Cruise Rape News

Rape Culture on the High Seas

Charles Lipcon, a maritime attorney, recently told Fox 11 News about the increase in number and frequency of cruise ship rape cases coming across his desk. He believes the biggest problem is cruise ships that do not fly the American flag. Cruise ships that fly the American flag must meet a list of criteria in order to keep their status:

The ship must come from a United States shipyard.
The crew must have a staff of people from the United States, paid based on the US minimum wage laws.
A US company must own the ship and must register it in the US.

Currently, there are no shipyards operating in the United States that build cruise ships, so there can’t legally be any US-flagged cruise ships. This means that cruise ship companies must comply with the laws of the country where they register their ship.

Countries like the Bahamas, Panama, and Liberia compete for cruise ships to register with them because it means incoming revenue. In an effort to look most appealing, these countries loosely regulate what happens on board the cruise ships. They often turn a blind eye to crimes and the rape culture that happens at sea in an effort to get more business.

Another problem on board is excessive alcohol consumption. Cruise ships are taking steps toward safer alcohol consumption on board by introducing various programs.

Fox 11 News

Video Transcript:

MS. DEVINE: We’re heading into the peak season for cruise ships. And as millions of people plan their cruises, the industry is taking steps to clean up its image and improve cruise ship security. Phil Shuman takes another look at cruise ship crime.

MR. SHUMAN: For Kimberly Dean Edwards turning 40 was hard to face.

MS. EDWARDS: You know, the big 4-0 for a woman is a little tough.

MR. SHUMAN: So her husband planned a romantic cruise, but Edwards says her dream vacation went terribly wrong.

MS. EDWARDS: What I thought was going to be harmless, ended up going from harmless to sexual assault. So I was just shocked. Just totally shocked.

MR. SHUMAN: She says a drunk passenger sexually assaulted her in a cruise ship ladies’ room.

MS. EDWARDS: As you go through the process in trying to seek justice. You go from shock and sorrow into just sheer-out anger. I’m just not the same person — jovial person that I used to be.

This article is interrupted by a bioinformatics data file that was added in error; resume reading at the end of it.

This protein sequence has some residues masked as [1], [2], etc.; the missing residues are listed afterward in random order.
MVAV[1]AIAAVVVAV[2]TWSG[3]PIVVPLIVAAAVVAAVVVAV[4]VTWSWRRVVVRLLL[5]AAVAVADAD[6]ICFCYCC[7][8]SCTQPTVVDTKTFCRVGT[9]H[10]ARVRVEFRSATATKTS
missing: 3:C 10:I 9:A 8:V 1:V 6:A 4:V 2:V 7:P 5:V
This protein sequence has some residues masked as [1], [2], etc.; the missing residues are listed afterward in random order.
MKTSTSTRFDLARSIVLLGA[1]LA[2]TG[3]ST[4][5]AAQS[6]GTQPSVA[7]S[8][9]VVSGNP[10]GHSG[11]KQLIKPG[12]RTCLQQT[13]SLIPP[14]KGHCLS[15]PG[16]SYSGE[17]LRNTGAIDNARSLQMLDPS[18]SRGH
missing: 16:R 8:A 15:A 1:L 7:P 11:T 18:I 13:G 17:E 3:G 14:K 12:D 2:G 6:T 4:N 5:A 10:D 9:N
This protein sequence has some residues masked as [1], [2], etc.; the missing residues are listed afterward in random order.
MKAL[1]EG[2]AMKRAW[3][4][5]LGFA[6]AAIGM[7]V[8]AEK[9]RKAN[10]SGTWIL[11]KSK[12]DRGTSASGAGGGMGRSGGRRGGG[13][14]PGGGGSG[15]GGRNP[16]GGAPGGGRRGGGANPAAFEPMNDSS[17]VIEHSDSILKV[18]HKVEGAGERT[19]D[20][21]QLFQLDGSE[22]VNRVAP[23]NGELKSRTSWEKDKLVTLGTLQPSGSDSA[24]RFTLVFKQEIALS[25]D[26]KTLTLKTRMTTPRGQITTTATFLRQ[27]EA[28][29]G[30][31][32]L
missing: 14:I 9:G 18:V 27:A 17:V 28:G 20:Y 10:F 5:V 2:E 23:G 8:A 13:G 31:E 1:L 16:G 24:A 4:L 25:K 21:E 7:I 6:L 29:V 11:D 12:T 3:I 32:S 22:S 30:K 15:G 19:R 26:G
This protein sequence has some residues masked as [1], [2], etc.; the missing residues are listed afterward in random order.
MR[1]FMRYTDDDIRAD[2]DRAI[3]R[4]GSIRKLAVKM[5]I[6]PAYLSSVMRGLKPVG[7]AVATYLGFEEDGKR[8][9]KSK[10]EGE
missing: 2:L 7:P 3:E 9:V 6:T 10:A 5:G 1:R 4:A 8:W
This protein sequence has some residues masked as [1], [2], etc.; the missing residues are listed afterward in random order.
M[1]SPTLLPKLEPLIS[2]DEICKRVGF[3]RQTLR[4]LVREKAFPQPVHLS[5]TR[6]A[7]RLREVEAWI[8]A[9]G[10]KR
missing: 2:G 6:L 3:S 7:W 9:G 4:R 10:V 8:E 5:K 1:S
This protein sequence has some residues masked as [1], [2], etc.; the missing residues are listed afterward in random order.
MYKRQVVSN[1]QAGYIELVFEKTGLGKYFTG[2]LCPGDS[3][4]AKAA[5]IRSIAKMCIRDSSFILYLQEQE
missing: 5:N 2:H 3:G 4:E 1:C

MR. SHUMAN: John Mizener said he’s also a shadow of his former self.

MR. MIZENER: Couldn’t hold a job. Lost my job.

MR. SHUMAN: For nearly three years he’s been trying to get answers. His wife Annette simply disappeared off a cruise ship in the Mexican Riviera.

MR. MIZENER: I couldn’t believe what I was hearing. It was just — we never even got to say bye to her.

MR. SHUMAN: And they are not alone. These are faces posted on a website of alleged cruise victims. George Smith who also disappeared. A couple from Los Angeles, Hue Phan and Hue Tran missing without a trace. For three decades these are stories that Charles Lipcon has been hearing as a leading maritime law attorney.

MR. LIPCON: I see a lot of cases that are coming in and, you know, I see the frequency and the increase in the numbers. The increase in the heinousness of the crimes, but each answer cost money.

MR. SHUMAN: Lipcon believes the biggest problem continues to be the fact that these ships don’t wave the American flag.

MR. LIPCON: These ships all are registered in foreign countries, and they fly foreign flags of convenience. So they’re regulated by the Bahamas, or Panama or Liberia. These countries all compete with each other in order to get this business. In one way they compete is by leaving the ship owners’ alone. So there’s very little oversight.

UNKNOWN FEMALE SPEAKER: On February 21st.

MR. SHUMAN: Recent congressional hearings put the cruise industry in the hot seat. Here, a passenger testifies how she was repeatedly raped last year by a cruise ship employee.

UNKNOWN FEMALE SPEAKER: I tried to resist my mind with him forcing me down and keeping me from moving until I became unconscious. The terror of that experience still overwhelms me.

MR. SHUMAN: And this website, International Cruise Victims, chronicles news reports as more and more passengers come forward. But now, for the first time, since FOX 11 has been reporting on these ongoing problems the cruise industry says it’s doing something. In recent months major cruise lines, like Carnival and Royal Caribbean say they’ve improved security. They’ve beefed up their staff. They’ve added digital video surveillance technology. Even grief counselors. They’ve also begun programs, like ServSafe aimed at reducing excessive alcohol consumption which is often a big problem aboard ship.
Here, in Kimberly Dean Edwards FBI report, a passenger who allegedly assaulted her says he was, quote, too intoxicated to remember anything that happened that entire day. And earlier this month members of the cruise industry voluntarily met face to face with cruise crime victims at a symposium in Atlanta designed to hear victims’ stories firsthand. Edwards says she’s encouraged by the changes the industry is making.

MS. EDWARDS: But there are changes being made in the industry and this does give a lot of the ICV members, including myself, hope that by coming out, telling our stories, we are seeing an industry make
changes that are long overdue.

MR. SHUMAN: Stories that are painful for the victims to tell, but stories they hope would lead to smoother sailing for everyone. Phil Shuman, FOX 11 News.

MS. DEVINE: Cruise ship crime victims plan to testify before congress again in September. The Senate may also be opening its own investigation this fall.